Category: Evidence-based Policy

Book Review: Think Tanks: The New Knowledge and Policy Brokers in Asia by James G. McGann

In Think Tanks: The New Knowledge and Policy Brokers in Asia, James G. McGann examines the role of think tanks in Asia, exploring their current limitations as well as how they can expand and improve the quality of their analysis to provide the region’s political actors with the policy advice they require. While the book contains the seeds of a compelling and informative […]

Evidence matters, but ideas shape policy in more fundamental ways than we might realise

Evidence-based policy-making can be problematic in practice, especially if the evidence is uncertain. Based on a case study concerning the formation of a national-level policy position in Ireland in response to an EU initiative, Niamh Hardiman and Saliha Metinsoy suggest that policy makers’ decisions may well be guided by beliefs that go beyond the direct evidence available. Ideas can be so deep-rooted that they […]

Does evidence still matter? 10 strands of continuity and change in evidence based policy and practice

The concept of evidence based public policy has been well established for over 20 years and unsurprisingly has sustained numerous critiques and criticisms over this period. In this post Annette Boaz, Sandra Nutley, Huw Davies, and Alec Fraser, present findings from a new international review of the evidence based policy paradigm and highlight 10 ways in which the use of […]

2018 in review: round-up of our top posts on connecting research with policy

Engaging with Parliament: what is good Select Committee evidence? One way of trying to make an impact with one’s research is to use it to provide evidence and information to one of Parliament’s Select Committees. Victoria Honour offers some insight into how these committees and their inquiries work, and how academics can engage with them; including practical advice on how to structure […]

How games can help us to understand how people make decisions and support policy development that takes better account of field realities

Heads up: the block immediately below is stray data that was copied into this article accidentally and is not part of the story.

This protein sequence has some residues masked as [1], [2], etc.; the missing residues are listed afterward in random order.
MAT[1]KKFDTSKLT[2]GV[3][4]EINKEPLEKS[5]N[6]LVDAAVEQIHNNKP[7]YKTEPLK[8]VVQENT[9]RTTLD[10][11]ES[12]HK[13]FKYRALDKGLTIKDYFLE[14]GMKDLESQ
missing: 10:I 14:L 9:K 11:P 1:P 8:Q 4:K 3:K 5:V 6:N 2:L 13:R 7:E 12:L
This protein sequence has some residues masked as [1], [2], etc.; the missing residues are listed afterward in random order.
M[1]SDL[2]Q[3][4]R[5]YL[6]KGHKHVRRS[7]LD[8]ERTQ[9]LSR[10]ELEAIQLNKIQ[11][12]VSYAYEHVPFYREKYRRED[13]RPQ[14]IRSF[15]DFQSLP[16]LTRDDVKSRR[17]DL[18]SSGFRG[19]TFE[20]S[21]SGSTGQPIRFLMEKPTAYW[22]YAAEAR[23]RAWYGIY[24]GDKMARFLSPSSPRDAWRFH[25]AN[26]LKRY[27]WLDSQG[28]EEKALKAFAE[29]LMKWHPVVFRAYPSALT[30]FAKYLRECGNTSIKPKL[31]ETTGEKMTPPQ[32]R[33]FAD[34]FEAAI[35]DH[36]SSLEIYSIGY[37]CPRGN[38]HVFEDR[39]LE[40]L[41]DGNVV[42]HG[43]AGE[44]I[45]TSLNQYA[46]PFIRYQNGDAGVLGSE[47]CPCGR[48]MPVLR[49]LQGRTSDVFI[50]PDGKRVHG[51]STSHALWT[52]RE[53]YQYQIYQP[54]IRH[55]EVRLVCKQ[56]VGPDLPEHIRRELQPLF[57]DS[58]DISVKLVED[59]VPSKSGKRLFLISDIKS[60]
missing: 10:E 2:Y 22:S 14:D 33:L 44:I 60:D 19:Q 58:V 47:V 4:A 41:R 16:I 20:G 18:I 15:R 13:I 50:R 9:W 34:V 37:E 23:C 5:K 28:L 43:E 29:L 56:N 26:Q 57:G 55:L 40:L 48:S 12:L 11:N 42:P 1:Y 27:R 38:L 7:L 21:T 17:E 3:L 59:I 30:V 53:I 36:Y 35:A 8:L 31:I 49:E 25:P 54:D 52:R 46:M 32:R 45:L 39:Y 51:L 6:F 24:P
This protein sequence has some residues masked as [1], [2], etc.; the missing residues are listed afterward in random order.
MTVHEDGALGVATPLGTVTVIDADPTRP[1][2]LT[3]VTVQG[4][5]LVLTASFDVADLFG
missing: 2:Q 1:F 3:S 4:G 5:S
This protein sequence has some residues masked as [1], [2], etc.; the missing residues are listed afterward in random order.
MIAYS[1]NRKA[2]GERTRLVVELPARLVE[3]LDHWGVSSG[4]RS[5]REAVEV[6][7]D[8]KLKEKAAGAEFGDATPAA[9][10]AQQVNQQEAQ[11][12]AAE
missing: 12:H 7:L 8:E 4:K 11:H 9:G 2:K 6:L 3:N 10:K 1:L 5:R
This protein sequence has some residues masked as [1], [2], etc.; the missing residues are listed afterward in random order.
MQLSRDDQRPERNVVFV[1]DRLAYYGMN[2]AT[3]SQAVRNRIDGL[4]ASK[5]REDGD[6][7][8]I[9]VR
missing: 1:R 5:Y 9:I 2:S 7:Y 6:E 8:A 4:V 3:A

Games are increasingly used in research and development projects, often bringing elements of play into real life in order to deliver insights into decision-making processes. Claude Garcia describes how real life can be taken into the world of games, facilitating players to take better decisions by themselves, and how doing so can support policy development, helping to draft policy that […]

Less than 5% of papers on the use of research in health policymaking tested interventions to see what worked. But those studies reveal a number of strategies for improvement

Population health policies stand a much better chance of succeeding if they’re informed by research evidence. But what are the best ways of making sure this happens? Danielle Campbell and Gabriel Moore conducted a rapid review of the literature on the subject and found that very few studies actually concerned testing interventions to see whether they worked. Those articles that […]

The perpetual tango: what exactly is “evidence-informed policymaking” premised on and working towards?

Given the field of evidence-informed policymaking has existed for some time, experts’ confusion, knowledge gaps, and inconsistencies around the fundamentals is bewildering. Reporting on a recent Ontario case study, Jacqueline Sohn considers how evidence-informed policymaking works in practice, likening the swift and abrupt movements that eventually lead to policies being developed to a perpetual tango, and reveals how research producers […]

More than optimism, institutional reform is needed to improve evidence use in policy and practice

While optimism can inspire efforts to connect the spheres of science, policy, and practice, it does little to remove the real boundaries between them. Systematic investigation of “bright spots” – or success stories – would likely yield some interesting learning points but, as David Christian Rose suggests, it may be unwise to cherry-pick evidence of what works by only analysing […]

Bright spots at the interface of science, policy and practice: the case (and need) for optimism

Achieving tangible impacts on policy and practice is not easy. But it’s made even harder by starting with a pessimistic outlook. Much of the academic discourse around the interface of science, policy, and practice has become dominated by negative language such as the science-policy “gap”, or “challenges” and “barriers” that must be overcome. Chris Cvitanovic makes the case for a […]